Two centuries of Viking raids into Europe tapered off following the adoption of Christianity by King Olav TRYGGVASON in 994. Conversion of the Norwegian kingdom occurred over the next several decades. In 1397, Norway was absorbed into a union with Denmark that lasted more than four centuries. In 1814, Norwegians resisted the cession of their country to Sweden and adopted a new constitution. Sweden then invaded Norway but agreed to let Norway keep its constitution in return for accepting the union under a Swedish king. Rising nationalism throughout the 19th century led to a 1905 referendum granting Norway independence. Although Norway remained neutral in World War I, it suffered heavy losses to its shipping. Norway proclaimed its neutrality at the outset of World War II, but was nonetheless occupied for five years by Nazi Germany (1940-45). In 1949, neutrality was abandoned and Norway became a member of NATO. Discovery of oil and gas in adjacent waters in the late 1960s boosted Norway's economic fortunes. The current focus is on containing spending on the extensive welfare system and planning for the time when petroleum reserves are depleted. In referenda held in 1972 and 1994, Norway rejected joining the EU.
Country Profile for Norway
The Norwegian economy is a prosperous bastion of welfare capitalism, featuring a combination of free market activity and government intervention. The government controls key areas such as the vital petroleum sector (through large-scale state enterprises). The country is richly endowed with natural resources - petroleum, hydropower, fish, forests, and minerals - and is highly dependent on its oil production and international oil prices, with oil and gas accounting for one-third of exports. Only Saudi Arabia and Russia export more oil than Norway. Norway opted to stay out of the EU during a referendum in November 1994; nonetheless, it contributes sizably to the EU budget. The government has moved ahead with privatization. Norwegians worry about that time in the next two decades when the oil and gas will begin to run out; accordingly, Norway has been saving its oil-boosted budget surpluses in a Government Petroleum Fund, which is invested abroad and now is valued at more than $150 billion. After lackluster growth of 1% in 2002 and 0.5% in 2003, GDP growth picked up to 3.3% in 2004 and to 3.7% in 2005.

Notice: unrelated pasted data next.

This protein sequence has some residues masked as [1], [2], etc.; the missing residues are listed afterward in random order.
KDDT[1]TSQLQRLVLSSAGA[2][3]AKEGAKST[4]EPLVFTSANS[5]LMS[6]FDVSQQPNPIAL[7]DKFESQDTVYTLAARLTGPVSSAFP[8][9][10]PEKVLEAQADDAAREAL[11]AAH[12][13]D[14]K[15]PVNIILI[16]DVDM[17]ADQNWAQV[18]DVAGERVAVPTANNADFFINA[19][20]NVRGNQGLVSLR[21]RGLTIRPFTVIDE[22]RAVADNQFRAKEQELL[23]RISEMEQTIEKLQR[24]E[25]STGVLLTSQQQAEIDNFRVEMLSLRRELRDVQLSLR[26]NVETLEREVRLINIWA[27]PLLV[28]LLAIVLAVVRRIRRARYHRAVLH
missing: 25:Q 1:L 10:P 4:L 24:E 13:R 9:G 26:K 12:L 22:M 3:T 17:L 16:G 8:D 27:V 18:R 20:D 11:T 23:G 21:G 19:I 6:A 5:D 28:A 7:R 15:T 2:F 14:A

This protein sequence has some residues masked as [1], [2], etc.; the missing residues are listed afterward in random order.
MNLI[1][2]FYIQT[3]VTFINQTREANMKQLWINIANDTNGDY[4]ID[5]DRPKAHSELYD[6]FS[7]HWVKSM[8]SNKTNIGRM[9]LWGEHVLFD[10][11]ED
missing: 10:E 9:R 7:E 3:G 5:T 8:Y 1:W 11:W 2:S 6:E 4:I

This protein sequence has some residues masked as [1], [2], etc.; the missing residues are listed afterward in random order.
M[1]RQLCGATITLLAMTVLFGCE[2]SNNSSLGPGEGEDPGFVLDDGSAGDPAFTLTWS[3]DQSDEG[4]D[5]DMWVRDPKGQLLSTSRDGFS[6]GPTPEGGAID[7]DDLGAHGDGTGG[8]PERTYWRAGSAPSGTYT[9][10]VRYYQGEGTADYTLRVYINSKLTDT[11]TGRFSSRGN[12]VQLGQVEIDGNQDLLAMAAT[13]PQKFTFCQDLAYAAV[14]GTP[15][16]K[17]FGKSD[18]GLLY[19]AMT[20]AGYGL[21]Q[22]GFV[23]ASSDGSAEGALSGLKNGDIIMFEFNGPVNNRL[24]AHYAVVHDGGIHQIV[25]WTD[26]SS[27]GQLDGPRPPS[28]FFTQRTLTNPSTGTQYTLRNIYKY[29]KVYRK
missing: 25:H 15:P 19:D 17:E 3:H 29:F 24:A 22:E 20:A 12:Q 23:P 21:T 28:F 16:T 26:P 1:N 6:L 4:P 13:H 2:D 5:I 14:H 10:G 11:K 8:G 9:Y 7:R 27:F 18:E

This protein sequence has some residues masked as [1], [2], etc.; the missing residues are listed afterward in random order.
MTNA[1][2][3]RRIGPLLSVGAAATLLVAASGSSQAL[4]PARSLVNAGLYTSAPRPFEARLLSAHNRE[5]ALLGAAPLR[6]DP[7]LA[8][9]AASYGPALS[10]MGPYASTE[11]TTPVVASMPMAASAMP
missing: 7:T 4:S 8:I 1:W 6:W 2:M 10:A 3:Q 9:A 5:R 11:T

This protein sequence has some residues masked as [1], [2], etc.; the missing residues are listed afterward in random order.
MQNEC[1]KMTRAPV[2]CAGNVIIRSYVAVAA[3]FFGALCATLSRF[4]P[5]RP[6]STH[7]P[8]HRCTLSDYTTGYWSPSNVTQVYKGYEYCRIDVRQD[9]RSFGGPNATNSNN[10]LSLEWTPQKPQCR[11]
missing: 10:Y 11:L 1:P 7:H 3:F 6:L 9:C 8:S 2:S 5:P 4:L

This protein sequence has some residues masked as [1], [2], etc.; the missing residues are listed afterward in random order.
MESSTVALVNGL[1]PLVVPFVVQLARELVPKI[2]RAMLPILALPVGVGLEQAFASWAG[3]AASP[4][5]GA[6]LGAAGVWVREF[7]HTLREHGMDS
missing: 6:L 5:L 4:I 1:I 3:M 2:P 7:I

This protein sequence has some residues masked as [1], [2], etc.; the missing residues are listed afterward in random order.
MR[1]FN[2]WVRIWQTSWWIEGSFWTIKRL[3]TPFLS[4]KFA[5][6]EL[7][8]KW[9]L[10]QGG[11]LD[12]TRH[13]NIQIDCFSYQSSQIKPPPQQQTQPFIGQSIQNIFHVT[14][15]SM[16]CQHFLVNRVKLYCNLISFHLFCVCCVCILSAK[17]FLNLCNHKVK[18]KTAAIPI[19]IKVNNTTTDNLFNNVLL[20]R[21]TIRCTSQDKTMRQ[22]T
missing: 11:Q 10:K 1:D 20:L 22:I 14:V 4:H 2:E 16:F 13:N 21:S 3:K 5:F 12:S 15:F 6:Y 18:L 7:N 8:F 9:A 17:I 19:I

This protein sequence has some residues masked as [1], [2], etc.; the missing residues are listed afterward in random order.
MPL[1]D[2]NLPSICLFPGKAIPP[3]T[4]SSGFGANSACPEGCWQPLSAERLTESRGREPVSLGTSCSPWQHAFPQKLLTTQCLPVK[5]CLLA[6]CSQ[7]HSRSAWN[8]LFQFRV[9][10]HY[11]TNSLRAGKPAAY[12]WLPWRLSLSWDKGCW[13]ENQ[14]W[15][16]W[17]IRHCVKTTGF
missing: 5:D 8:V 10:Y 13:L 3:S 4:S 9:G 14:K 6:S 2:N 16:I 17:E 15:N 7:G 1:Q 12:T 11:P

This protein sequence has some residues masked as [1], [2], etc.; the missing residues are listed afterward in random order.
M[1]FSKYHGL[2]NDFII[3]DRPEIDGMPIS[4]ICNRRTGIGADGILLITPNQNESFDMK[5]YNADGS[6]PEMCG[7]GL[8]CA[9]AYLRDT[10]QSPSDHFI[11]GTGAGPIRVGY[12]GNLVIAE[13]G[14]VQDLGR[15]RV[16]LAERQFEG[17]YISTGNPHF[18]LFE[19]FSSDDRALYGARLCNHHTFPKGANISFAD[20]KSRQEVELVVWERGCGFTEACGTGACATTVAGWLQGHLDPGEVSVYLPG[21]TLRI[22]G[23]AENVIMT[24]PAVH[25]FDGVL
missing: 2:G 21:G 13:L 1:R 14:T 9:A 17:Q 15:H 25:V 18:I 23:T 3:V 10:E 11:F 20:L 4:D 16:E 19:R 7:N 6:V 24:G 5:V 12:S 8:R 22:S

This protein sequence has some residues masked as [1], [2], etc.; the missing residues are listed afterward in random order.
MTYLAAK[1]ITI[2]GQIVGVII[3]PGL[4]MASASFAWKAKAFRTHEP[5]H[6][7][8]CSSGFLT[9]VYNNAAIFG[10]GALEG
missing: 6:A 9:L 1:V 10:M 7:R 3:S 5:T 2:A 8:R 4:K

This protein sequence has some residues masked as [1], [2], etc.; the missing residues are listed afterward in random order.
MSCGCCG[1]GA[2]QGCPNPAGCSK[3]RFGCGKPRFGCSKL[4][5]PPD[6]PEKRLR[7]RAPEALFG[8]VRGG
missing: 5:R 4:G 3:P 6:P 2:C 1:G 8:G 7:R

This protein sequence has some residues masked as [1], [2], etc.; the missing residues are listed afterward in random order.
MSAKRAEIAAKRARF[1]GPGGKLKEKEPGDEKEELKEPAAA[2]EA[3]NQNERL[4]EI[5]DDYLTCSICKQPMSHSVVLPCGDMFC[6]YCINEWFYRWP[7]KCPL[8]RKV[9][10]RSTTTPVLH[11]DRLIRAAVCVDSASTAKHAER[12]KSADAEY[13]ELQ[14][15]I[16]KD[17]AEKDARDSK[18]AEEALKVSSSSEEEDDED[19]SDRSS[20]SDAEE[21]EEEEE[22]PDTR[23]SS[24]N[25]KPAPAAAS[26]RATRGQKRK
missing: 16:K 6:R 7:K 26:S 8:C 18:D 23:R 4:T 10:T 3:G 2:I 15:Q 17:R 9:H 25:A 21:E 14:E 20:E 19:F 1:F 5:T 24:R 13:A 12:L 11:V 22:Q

Norwegian natural resources include petroleum, natural gas, iron ore, copper, lead, zinc, titanium, pyrites, nickel, fish, timber, hydropower
about two-thirds mountains; some 50,000 islands off its much indented coastline; strategic location adjacent to sea lanes and air routes in North Atlantic; one of most rugged and longest coastlines in the world
Norwegian religion is Church of Norway 85.7%, Pentecostal 1%, Roman Catholic 1%, other Christian 2.4%, Muslim 1.8%, other 8.1% (2004).
Natural hazards in Norway include rockslides, avalanches.
Travel Advice for Norway
This advice has been reviewed and reissued with amendments to the Health section (EHIC) and General section (EU Aviation Regulations). The overall level of the advice has not changed.